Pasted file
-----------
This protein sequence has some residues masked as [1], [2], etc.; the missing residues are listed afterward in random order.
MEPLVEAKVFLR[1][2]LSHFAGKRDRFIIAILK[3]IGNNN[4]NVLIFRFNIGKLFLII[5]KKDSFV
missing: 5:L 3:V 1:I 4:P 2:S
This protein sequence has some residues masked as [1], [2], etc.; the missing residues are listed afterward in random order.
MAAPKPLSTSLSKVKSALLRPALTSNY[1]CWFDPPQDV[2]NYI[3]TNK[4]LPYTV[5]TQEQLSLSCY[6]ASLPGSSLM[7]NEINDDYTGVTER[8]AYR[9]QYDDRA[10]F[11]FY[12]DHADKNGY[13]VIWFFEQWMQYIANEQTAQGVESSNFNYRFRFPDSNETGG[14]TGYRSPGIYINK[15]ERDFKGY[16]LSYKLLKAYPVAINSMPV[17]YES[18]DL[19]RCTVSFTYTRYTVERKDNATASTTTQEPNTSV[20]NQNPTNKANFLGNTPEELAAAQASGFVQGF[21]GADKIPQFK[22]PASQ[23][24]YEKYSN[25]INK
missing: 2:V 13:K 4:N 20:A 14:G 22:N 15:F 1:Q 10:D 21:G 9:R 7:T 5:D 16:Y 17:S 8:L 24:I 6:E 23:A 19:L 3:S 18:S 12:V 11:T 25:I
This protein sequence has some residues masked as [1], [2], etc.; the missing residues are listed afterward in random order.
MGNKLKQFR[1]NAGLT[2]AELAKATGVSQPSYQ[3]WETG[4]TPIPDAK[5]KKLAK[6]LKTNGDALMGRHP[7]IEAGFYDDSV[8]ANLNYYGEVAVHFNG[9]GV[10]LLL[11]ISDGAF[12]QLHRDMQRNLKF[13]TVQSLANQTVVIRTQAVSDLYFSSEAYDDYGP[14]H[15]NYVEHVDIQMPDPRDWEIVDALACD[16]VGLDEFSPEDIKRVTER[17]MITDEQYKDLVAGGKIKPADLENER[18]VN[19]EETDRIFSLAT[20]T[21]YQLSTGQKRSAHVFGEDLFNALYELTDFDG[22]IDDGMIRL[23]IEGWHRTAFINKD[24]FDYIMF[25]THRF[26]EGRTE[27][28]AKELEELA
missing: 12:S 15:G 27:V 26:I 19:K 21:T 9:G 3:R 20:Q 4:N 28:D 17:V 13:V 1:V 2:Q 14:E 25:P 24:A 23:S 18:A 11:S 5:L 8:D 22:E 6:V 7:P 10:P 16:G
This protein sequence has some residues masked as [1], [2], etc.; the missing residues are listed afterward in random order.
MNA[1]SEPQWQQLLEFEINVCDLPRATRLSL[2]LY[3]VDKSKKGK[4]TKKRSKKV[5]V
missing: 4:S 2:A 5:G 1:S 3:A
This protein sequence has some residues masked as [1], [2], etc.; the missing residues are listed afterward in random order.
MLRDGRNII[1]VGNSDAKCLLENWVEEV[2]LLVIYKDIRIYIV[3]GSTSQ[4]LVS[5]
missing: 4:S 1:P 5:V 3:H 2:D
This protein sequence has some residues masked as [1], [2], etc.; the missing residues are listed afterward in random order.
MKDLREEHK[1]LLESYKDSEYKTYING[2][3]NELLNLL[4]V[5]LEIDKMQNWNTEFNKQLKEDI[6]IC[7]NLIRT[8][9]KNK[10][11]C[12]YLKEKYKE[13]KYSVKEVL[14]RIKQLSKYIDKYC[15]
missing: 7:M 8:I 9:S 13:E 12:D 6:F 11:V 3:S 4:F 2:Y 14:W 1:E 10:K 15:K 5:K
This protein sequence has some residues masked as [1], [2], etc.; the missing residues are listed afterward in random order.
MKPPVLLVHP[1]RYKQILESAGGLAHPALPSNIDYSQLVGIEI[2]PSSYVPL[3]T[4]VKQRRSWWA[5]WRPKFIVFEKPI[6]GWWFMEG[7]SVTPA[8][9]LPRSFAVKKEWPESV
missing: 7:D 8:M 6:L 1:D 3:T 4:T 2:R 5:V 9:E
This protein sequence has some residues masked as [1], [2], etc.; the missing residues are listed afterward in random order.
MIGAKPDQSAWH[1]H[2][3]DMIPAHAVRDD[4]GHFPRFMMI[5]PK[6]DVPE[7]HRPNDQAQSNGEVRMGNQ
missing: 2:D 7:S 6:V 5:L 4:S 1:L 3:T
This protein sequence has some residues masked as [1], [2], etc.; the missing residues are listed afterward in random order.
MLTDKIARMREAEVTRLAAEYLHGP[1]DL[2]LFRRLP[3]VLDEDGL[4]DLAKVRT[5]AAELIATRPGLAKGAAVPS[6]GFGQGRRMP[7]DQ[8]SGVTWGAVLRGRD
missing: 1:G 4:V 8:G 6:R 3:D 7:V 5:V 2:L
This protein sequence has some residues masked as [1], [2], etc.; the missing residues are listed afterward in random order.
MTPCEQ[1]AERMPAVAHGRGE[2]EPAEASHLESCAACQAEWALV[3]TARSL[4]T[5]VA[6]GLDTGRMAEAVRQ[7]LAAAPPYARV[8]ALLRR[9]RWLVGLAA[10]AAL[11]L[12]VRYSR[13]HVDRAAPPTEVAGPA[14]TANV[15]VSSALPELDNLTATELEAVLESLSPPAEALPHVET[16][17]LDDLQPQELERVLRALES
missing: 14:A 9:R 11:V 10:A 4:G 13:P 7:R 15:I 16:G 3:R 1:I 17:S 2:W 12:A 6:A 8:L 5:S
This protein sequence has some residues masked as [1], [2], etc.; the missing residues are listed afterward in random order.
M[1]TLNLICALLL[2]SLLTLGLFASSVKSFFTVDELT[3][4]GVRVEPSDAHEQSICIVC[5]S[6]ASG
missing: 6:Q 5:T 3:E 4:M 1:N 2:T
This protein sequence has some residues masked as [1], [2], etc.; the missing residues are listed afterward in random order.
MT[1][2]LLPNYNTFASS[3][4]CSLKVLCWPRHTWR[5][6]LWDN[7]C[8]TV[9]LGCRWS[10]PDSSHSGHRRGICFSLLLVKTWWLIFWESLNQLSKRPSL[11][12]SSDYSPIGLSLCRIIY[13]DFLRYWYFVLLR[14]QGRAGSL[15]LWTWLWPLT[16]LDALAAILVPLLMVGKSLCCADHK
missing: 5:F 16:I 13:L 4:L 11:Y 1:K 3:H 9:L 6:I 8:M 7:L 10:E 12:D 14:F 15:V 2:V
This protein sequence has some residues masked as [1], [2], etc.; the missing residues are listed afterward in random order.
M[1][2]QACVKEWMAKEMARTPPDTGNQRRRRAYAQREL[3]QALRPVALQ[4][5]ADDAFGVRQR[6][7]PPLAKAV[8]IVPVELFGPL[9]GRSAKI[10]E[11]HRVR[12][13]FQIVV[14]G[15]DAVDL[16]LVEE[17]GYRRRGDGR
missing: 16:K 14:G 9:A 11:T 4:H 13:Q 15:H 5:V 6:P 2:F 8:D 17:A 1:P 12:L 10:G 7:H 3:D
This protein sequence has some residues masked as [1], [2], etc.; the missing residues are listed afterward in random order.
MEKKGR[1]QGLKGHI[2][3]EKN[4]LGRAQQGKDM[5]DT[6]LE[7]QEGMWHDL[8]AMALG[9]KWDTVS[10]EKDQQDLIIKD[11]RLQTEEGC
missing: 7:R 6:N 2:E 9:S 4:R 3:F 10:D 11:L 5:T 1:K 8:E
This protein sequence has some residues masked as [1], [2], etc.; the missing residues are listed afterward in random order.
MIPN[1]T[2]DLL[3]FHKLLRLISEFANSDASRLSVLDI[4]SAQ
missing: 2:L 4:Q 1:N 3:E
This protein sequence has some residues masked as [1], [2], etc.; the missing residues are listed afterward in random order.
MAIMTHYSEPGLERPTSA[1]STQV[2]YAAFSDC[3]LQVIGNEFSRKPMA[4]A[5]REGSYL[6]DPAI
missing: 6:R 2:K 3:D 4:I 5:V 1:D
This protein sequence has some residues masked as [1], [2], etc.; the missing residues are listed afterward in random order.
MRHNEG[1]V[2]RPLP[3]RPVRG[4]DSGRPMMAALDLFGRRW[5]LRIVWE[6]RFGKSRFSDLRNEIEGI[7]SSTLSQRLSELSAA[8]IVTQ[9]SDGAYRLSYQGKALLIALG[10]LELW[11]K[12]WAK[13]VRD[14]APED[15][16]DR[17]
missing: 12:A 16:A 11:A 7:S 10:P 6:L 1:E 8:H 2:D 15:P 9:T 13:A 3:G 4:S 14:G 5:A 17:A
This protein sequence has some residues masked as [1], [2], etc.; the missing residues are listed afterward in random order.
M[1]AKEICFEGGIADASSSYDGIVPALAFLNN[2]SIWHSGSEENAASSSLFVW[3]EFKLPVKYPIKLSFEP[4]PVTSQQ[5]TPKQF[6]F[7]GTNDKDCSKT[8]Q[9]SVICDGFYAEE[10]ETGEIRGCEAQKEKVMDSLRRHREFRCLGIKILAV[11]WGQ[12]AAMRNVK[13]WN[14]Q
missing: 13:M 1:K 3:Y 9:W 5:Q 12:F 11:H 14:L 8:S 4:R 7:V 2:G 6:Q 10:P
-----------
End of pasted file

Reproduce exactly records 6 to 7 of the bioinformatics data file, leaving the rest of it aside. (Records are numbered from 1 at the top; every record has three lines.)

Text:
This protein sequence has some residues masked as [1], [2], etc.; the missing residues are listed afterward in random order.
MKDLREEHK[1]LLESYKDSEYKTYING[2][3]NELLNLL[4]V[5]LEIDKMQNWNTEFNKQLKEDI[6]IC[7]NLIRT[8][9]KNK[10][11]C[12]YLKEKYKE[13]KYSVKEVL[14]RIKQLSKYIDKYC[15]
missing: 7:M 8:I 9:S 13:E 12:D 6:F 11:V 3:S 4:F 2:Y 14:W 1:E 10:K 15:K 5:K
This protein sequence has some residues masked as [1], [2], etc.; the missing residues are listed afterward in random order.
MKPPVLLVHP[1]RYKQILESAGGLAHPALPSNIDYSQLVGIEI[2]PSSYVPL[3]T[4]VKQRRSWWA[5]WRPKFIVFEKPI[6]GWWFMEG[7]SVTPA[8][9]LPRSFAVKKEWPESV
missing: 7:D 8:M 6:L 1:D 3:T 4:T 2:R 5:V 9:E